Daily Archives: November 12, 2012

The new sheriff

I stalked Victor Hill election night.  “Stalked” is a loaded word with creepy connotations.  I wasn’t particularly creepy.  But Victor Hill needed stalkin’.

Victor Hill, Clayton County Sheriff-elect

Election night would determine, once and for all, the extent to which Clayton County voters were willing to return to their sheriff’s office a man facing nearly three dozen criminal charges.   This made Hill a rather non-traditional candidate.  As such, Hill aggressively declined to play ball with the news media.  On election night, when he ran alone on the ballot, he chose to not have a public victory party.

Even after he unexpectedly won this year’s Democratic primary against incumbent Kem Kimbrough, Hill declined to respond to phone messages, texts and third-party queries from news media requesting even the blandest of comment regarding his upbeat political fortunes.

Election night would be another such night.  Hill was likely to beat write-in candidate Garland Watkins, giving Hill a great opportunity to crow a bit if the people of Clayton County voted to return him to office.  Turned out Hill got four times the votes of Watkins.

But Hill stayed underground.

During the day, I called and texted Hill’s cell phone to try to learn his victory party’s time and location.  He didn’t respond.  He never responds.  At least he’s consistent.

I didn’t leave a voice mail.  His mailbox was full and not accepting messages.

When we visited some of his volunteers, holding signs on Tara Boulevard, they all claimed they didn’t know the whereabouts of Hill’s election night party.  The ringleader’s denials were very sketchy.  Moments later, they piled into a red SUV and left.  For fun, we jumped in our live truck and followed them toward Lake Spivey.

Mike Zakel was the reluctant driver on this caper.  I can’t remember ever tailing a vehicle before.  It felt ridiculous from the get-go.  But it was early, we had time and few other options at that moment.  After the SUV crossed the Henry County line, we peeled off.  The passengers in the red SUV waved at us as we circled away.  I waved back.

I put out calls to police sources in Clayton County.  I put out calls to some of Hill’s political opponents.  I called one of his attorneys.  All said they didn’t know where Hill was planning to declare victory.  One sheriff’s deputy snorted:  You think I give a shit about his victory party?   That guy fired me the first time around.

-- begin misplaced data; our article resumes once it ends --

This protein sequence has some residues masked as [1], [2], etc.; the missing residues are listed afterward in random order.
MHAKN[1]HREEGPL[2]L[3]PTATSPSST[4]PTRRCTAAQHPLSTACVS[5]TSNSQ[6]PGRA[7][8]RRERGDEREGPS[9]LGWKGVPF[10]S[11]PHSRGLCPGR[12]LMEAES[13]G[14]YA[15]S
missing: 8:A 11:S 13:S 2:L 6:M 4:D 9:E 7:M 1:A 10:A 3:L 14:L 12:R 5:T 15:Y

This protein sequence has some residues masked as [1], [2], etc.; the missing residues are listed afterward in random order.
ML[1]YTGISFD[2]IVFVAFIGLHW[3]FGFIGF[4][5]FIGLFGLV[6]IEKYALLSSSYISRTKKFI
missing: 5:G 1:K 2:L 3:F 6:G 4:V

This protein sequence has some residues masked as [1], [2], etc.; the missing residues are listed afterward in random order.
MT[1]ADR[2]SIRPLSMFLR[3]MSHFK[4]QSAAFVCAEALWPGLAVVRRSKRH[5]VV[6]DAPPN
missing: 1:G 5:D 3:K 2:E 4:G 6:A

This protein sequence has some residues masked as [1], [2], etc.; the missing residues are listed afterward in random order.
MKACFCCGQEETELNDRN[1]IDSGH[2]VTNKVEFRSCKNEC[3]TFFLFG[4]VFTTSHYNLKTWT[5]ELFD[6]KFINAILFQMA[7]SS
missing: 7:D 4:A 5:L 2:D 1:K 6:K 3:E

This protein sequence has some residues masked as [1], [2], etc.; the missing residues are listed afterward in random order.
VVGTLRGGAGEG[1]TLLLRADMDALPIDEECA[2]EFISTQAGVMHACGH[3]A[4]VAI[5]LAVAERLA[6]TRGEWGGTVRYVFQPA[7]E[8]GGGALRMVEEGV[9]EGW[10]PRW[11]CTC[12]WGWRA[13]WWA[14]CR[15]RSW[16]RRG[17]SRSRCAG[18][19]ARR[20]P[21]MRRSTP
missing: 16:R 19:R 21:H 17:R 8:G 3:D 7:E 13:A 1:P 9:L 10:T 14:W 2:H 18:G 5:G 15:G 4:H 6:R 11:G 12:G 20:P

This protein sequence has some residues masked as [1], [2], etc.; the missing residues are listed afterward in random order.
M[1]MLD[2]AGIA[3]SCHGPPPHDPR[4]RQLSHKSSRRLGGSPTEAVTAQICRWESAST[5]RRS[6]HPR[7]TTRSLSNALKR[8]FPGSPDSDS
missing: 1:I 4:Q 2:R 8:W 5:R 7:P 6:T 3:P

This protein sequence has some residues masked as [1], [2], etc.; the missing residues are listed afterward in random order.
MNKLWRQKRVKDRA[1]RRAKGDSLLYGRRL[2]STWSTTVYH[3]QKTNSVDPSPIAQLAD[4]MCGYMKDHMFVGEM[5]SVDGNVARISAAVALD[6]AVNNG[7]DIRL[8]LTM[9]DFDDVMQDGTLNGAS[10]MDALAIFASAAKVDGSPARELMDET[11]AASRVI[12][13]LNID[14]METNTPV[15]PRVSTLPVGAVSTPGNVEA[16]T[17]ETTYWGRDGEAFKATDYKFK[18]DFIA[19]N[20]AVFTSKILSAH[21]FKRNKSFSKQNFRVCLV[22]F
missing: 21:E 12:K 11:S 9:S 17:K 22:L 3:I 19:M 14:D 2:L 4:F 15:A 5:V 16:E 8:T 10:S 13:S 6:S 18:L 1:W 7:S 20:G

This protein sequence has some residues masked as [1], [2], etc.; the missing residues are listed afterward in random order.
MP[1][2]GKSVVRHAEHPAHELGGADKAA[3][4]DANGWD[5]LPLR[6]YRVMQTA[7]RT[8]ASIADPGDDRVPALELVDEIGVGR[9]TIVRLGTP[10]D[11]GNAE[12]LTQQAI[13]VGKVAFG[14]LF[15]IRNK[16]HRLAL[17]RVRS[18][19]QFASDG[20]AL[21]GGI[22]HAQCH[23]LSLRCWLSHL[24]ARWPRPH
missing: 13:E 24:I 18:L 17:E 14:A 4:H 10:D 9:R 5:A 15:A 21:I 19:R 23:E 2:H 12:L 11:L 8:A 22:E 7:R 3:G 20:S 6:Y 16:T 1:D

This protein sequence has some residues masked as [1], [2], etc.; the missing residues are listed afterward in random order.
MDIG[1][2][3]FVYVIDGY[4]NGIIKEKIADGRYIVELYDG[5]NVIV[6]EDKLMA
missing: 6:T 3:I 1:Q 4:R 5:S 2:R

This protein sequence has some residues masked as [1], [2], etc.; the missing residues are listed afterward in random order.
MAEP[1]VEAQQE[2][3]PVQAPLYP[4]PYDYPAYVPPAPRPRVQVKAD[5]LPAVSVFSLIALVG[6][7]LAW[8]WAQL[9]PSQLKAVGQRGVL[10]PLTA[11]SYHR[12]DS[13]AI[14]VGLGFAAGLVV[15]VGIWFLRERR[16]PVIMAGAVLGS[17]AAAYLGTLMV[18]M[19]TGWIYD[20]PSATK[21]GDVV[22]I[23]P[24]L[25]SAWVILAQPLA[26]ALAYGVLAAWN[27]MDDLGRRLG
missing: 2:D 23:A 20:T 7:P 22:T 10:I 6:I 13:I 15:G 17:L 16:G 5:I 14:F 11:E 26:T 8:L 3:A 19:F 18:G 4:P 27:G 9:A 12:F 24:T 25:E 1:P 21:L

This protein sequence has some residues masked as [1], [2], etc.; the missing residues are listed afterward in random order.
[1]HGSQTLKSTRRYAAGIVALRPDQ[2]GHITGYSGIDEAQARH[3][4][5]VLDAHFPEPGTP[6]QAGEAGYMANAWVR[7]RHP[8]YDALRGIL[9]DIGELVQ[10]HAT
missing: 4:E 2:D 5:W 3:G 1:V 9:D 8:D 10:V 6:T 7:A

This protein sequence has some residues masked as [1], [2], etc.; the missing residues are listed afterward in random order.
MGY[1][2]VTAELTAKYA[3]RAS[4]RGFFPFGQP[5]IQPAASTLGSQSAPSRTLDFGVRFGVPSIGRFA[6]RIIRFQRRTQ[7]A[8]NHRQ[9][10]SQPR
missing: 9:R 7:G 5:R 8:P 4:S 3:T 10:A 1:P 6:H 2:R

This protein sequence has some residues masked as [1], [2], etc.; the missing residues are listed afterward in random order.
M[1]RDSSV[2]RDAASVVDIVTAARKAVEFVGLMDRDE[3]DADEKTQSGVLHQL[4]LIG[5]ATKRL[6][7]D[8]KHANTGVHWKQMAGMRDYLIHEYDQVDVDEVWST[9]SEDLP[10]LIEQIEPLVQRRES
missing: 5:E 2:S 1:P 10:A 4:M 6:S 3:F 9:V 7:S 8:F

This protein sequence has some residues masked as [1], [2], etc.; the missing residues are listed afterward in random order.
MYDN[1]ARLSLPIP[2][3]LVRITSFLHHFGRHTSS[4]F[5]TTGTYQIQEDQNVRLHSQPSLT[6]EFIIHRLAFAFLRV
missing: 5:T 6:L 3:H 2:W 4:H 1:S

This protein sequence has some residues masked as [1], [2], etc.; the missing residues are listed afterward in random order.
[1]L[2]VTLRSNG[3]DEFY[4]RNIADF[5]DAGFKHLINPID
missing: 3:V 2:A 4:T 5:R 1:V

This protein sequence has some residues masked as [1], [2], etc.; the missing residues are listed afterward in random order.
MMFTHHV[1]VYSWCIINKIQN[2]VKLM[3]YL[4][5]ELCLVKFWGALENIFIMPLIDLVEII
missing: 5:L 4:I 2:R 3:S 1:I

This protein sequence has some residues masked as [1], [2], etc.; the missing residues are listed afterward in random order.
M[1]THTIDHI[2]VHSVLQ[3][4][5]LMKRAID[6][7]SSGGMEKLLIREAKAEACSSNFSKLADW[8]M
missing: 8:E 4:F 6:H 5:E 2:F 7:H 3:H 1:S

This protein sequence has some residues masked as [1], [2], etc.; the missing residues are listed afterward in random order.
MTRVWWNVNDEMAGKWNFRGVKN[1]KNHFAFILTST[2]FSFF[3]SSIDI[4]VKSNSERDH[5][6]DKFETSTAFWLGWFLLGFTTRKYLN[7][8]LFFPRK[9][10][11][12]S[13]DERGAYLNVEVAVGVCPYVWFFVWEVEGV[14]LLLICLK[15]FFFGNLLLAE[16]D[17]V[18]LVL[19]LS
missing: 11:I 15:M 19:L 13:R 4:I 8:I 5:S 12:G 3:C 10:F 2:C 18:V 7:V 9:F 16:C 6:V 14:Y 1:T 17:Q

Hill was sheriff four years ago, before Kimbrough beat him.  Hill’s firing of a battalion of sheriff deputies during his first day of office, complete with rooftop snipers as they were escorted out, is part of his legend.

The red SUV at the Lake Spivey-area house

Finally, a contact gave me the name of a street near Lake Spivey, telling me that’s where Hill celebrated his primary victory against Kimbrough.   Zakel and I drove up the street.  Outside one private home, there were a half-dozen cars parked.  We spotted the red SUV in the driveway.


I’d also gotten a description of a car Hill had been driving around Clayton County Tuesday (grey Dodge Charger, distinctive markings on the driver side door).  It appeared Hill wasn’t at the Lake Spivey house yet.  So we left, figuring we’d return before the night was out.

A little while later, another contact told Zakel that Hill might be found at a restaurant in College Park election night. Meantime, Watkins cheerfully gave us the location of his election night party.  We went there and stayed for a couple of hours.

We then headed to the College Park restaurant.  By this time, the TV station was clamoring for a live shot.  Although Hill wasn’t at the restaurant, we set the shot, wired the camera and waited.

By the time we were cleared at 1:30am, I’d done one thirty-second live shot.  We never returned to the Lake Spivey house, where Hill undoubtedly would have invited us us in for refreshments, and savored his victory while dissecting his legal case with a friendly, exclusive on-camera chat.

My fantasy world is a place where PIOs are helpful and responsive, human beings answer phone calls and web hit data isn’t substituted for news judgment.

Hey Victor:  Call me!

A version of this piece appeared election night on 11alive.com